Predictors of persistent villous atrophy in coeliac disease: A population-based study

B. Lebwohl, J. A. Murray, A. Rubio-Tapia, P. H.R. Green, J. F. Ludvigsson

Research output: Contribution to journalArticlepeer-review

63 Scopus citations

Abstract

Background Villous atrophy (VA) with intraepithelial lymphocytosis is the histological hallmark of coeliac disease (CD), but reported rates of mucosal recovery are variable. Aim To determine the impact of age and other demographic variables on the probability of persistent VA on follow-up biopsy. Methods We identified patients with VA on duodenal histology at all 28 Swedish pathology departments during the years spanning 1969-2008. We examined age, gender, calendar period, duration of disease and educational attainment to determine predictors of persistent VA. Results Of 7648 patients with CD who underwent follow-up biopsy, persistent VA was present in 3317 (43%; 95% CI 42-44%). The effect of age on persistent VA varied according to time period; among those biopsied in the years spanning 2000-2008, the prevalence of persistent VA was 31%, and increasing age was associated with increasing rates of persistent VA (17% among those younger than 2 years compared to 56% among those ≥70 years). In contrast, persistent VA did not vary widely by age in earlier years. On multivariate analysis (restricted to the calendar period 2000-2008, 2-5 years after CD diagnosis), persistent VA was more common among males (OR 1.43; 95% CI 1.07-1.90) and less common among patients with higher educational attainment (OR for college degree vs. <2 years of high school 0.52, 95% CI 0.35-0.78). Conclusions The prevalence of persistent villous atrophy has changed over time, with greater rates of healing in recent years. Social differences in persistent villous atrophy suggest that access and/or education regarding the gluten-free diet impact mucosal healing.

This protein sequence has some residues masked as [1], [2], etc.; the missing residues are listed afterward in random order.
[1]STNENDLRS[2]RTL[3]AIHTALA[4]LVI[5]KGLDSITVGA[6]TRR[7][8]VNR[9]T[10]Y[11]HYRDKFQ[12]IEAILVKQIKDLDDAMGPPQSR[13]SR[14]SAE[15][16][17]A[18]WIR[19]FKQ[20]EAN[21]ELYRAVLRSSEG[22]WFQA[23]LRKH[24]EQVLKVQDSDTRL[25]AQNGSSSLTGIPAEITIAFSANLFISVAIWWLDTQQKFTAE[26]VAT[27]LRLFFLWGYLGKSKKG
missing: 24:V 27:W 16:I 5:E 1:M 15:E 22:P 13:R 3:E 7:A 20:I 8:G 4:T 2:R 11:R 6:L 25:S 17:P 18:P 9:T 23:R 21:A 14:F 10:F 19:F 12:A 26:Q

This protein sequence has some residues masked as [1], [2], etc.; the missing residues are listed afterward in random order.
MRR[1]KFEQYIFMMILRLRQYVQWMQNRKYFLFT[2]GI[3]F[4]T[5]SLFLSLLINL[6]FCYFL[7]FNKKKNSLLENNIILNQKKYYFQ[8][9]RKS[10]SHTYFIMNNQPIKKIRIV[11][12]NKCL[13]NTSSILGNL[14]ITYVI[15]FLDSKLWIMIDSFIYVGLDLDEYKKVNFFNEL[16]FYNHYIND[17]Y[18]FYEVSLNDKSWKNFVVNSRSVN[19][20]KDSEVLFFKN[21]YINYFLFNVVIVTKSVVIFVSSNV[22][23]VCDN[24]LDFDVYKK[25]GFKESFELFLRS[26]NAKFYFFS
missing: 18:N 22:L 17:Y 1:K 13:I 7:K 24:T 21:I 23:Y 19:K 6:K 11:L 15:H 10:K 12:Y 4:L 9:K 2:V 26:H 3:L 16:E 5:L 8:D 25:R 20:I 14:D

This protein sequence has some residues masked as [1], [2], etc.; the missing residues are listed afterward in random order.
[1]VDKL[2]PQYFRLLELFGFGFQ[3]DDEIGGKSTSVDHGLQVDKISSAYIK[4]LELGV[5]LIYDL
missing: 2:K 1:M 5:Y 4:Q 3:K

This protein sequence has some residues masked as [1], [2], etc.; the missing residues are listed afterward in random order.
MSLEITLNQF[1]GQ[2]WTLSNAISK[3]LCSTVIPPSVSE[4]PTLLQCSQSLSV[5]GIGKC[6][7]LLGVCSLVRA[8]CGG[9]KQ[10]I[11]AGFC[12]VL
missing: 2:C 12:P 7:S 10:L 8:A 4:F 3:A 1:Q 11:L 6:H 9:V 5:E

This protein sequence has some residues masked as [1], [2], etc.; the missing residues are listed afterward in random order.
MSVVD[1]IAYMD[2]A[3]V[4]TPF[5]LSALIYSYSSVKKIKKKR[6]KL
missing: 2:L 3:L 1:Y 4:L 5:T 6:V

Original languageEnglish (US)
Pages (from-to)488-495
Number of pages8
JournalAlimentary Pharmacology and Therapeutics
Volume39
Issue number5
DOIs
StatePublished - Mar 2014

ASJC Scopus subject areas

  • Hepatology
  • Gastroenterology
  • Pharmacology (medical)

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